Visa: North American Gas Stations Targeted in PoS Attacks
Sophisticated cybercrime groups have targeted North American gas stations with point-of-sale (PoS) malware, Visa warns.
Three different attacks were identified in the summer of 2019, but only two of them impacted the PoS systems of fuel dispenser merchants. However, Visa believes these businesses will become an increasingly attractive target for cybercrime groups.
The attacks were focused on harvesting Track 1 and Track 2 payment card data, mainly due to the lack of secure acceptance technology and non-compliance with Payment Card Industry Data Security Standard (PCI DSS), Visa notes in a report (PDF).
As part of the first attack, the cybercriminals sent a phishing email to a North American gas station’s employee. The email contained a malicious link that directed the victim to a remote access Trojan (RAT) that provided the attackers with access to the compromised network.
After conducting reconnaissance, the threat actors obtained and used credentials to move laterally on the PoS environment, an operation facilitated by the lack of segmentation between the cardholder data environment (CDE) and corporate network.
The attackers then deployed a random access memory (RAM) scraper on the PoS system to gather payment card data.
The second incident targeted another merchant in North America, but the attack vector and lateral movement method are not known. The cybercriminals deployed a RAM scraper onto the PoS system and harvested payment card data from it.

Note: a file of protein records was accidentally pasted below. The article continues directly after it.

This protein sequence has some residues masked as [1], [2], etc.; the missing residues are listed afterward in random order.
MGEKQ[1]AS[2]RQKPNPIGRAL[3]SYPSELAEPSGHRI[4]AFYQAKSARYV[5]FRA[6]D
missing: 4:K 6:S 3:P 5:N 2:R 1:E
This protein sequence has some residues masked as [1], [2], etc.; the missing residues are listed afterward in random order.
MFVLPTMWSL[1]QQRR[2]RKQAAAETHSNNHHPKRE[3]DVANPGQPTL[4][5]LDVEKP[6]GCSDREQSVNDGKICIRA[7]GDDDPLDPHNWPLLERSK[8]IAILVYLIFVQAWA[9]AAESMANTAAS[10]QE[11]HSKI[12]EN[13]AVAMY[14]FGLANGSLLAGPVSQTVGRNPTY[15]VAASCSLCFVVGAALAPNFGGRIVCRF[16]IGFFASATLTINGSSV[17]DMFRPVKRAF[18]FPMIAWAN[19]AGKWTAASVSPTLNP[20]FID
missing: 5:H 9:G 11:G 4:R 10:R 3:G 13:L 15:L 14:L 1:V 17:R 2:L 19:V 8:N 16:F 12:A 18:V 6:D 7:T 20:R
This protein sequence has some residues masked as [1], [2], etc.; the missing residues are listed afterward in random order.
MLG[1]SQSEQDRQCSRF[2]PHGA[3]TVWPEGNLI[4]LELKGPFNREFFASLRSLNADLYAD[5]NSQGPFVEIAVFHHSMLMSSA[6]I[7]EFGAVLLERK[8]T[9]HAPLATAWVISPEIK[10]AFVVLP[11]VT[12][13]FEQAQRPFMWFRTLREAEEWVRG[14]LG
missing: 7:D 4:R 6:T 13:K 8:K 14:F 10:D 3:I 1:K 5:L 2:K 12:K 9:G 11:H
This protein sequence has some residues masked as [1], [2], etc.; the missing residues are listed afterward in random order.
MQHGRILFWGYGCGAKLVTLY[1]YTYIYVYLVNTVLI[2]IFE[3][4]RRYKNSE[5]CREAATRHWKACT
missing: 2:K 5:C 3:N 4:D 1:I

“The targeted merchant accepted both chip transactions at the in-store terminals and magnetic stripe transactions at fuel pumps, and the malware injected into the POS environment appears to have targeted the mag stripe/track data specifically. Therefore, the payment cards used at the non-chip fuel pumps were at risk in the POS environment,” Visa explains.
Indicators of compromise gathered from the infected systems suggest that the attack was carried out by the financially motivated FIN8 group, which has been targeting the retail, restaurant, and hospitality sectors since at least 2016.
Supposedly the work of the FIN8 hackers as well, the third attack hit a North American hospitality merchant. A piece of FIN8-attributed malware was used, along with new malware not previously seen employed by the group in the wild, a shellcode backdoor based on the RM3 variant of Ursnif.
“While the malware used in this attack was not identified in the attacks against the fuel dispenser merchants, it is possible FIN8 will use this malware in future operations targeting fuel dispenser merchants,” Visa says.